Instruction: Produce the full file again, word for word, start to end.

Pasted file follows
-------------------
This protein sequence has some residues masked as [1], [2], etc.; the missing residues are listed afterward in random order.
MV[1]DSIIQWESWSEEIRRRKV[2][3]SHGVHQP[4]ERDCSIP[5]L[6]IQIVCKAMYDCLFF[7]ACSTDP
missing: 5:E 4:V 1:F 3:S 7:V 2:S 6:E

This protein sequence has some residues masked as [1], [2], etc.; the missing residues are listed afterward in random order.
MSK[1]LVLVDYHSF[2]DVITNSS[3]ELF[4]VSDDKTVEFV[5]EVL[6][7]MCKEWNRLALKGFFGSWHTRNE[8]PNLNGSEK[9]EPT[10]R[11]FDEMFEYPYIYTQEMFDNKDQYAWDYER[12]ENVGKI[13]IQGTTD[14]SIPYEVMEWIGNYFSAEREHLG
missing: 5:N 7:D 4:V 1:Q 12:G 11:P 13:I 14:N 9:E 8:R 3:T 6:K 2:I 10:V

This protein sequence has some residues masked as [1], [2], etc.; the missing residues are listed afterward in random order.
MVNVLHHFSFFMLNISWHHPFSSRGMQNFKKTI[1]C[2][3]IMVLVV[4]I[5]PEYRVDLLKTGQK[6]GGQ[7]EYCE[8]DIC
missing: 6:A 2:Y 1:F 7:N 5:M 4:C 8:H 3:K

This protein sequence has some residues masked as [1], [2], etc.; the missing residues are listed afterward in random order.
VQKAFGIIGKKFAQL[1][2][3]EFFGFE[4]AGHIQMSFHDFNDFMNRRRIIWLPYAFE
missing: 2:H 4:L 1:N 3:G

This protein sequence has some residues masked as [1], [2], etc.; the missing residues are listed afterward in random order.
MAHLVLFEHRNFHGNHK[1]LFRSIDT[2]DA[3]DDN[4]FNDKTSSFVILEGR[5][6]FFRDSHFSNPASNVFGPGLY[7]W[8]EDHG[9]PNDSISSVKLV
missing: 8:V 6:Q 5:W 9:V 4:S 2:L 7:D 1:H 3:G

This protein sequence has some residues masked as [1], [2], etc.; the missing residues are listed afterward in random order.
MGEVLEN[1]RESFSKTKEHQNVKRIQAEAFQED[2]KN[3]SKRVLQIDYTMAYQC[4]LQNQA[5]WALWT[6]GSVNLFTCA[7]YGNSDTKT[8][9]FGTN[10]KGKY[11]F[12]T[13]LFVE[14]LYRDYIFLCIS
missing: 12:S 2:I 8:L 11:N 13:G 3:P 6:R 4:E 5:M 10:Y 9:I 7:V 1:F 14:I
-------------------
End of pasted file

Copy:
This protein sequence has some residues masked as [1], [2], etc.; the missing residues are listed afterward in random order.
MV[1]DSIIQWESWSEEIRRRKV[2][3]SHGVHQP[4]ERDCSIP[5]L[6]IQIVCKAMYDCLFF[7]ACSTDP
missing: 5:E 4:V 1:F 3:S 7:V 2:S 6:E

This protein sequence has some residues masked as [1], [2], etc.; the missing residues are listed afterward in random order.
MSK[1]LVLVDYHSF[2]DVITNSS[3]ELF[4]VSDDKTVEFV[5]EVL[6][7]MCKEWNRLALKGFFGSWHTRNE[8]PNLNGSEK[9]EPT[10]R[11]FDEMFEYPYIYTQEMFDNKDQYAWDYER[12]ENVGKI[13]IQGTTD[14]SIPYEVMEWIGNYFSAEREHLG
missing: 5:N 7:D 4:V 1:Q 12:G 11:P 13:I 14:N 9:E 8:R 3:T 6:K 2:I 10:V

This protein sequence has some residues masked as [1], [2], etc.; the missing residues are listed afterward in random order.
MVNVLHHFSFFMLNISWHHPFSSRGMQNFKKTI[1]C[2][3]IMVLVV[4]I[5]PEYRVDLLKTGQK[6]GGQ[7]EYCE[8]DIC
missing: 6:A 2:Y 1:F 7:N 5:M 4:C 8:H 3:K

This protein sequence has some residues masked as [1], [2], etc.; the missing residues are listed afterward in random order.
VQKAFGIIGKKFAQL[1][2][3]EFFGFE[4]AGHIQMSFHDFNDFMNRRRIIWLPYAFE
missing: 2:H 4:L 1:N 3:G

This protein sequence has some residues masked as [1], [2], etc.; the missing residues are listed afterward in random order.
MAHLVLFEHRNFHGNHK[1]LFRSIDT[2]DA[3]DDN[4]FNDKTSSFVILEGR[5][6]FFRDSHFSNPASNVFGPGLY[7]W[8]EDHG[9]PNDSISSVKLV
missing: 8:V 6:Q 5:W 9:V 4:S 2:L 7:D 1:H 3:G

This protein sequence has some residues masked as [1], [2], etc.; the missing residues are listed afterward in random order.
MGEVLEN[1]RESFSKTKEHQNVKRIQAEAFQED[2]KN[3]SKRVLQIDYTMAYQC[4]LQNQA[5]WALWT[6]GSVNLFTCA[7]YGNSDTKT[8][9]FGTN[10]KGKY[11]F[12]T[13]LFVE[14]LYRDYIFLCIS
missing: 12:S 2:I 8:L 11:N 13:G 3:P 6:R 4:E 5:M 10:Y 9:I 7:V 1:F 14:I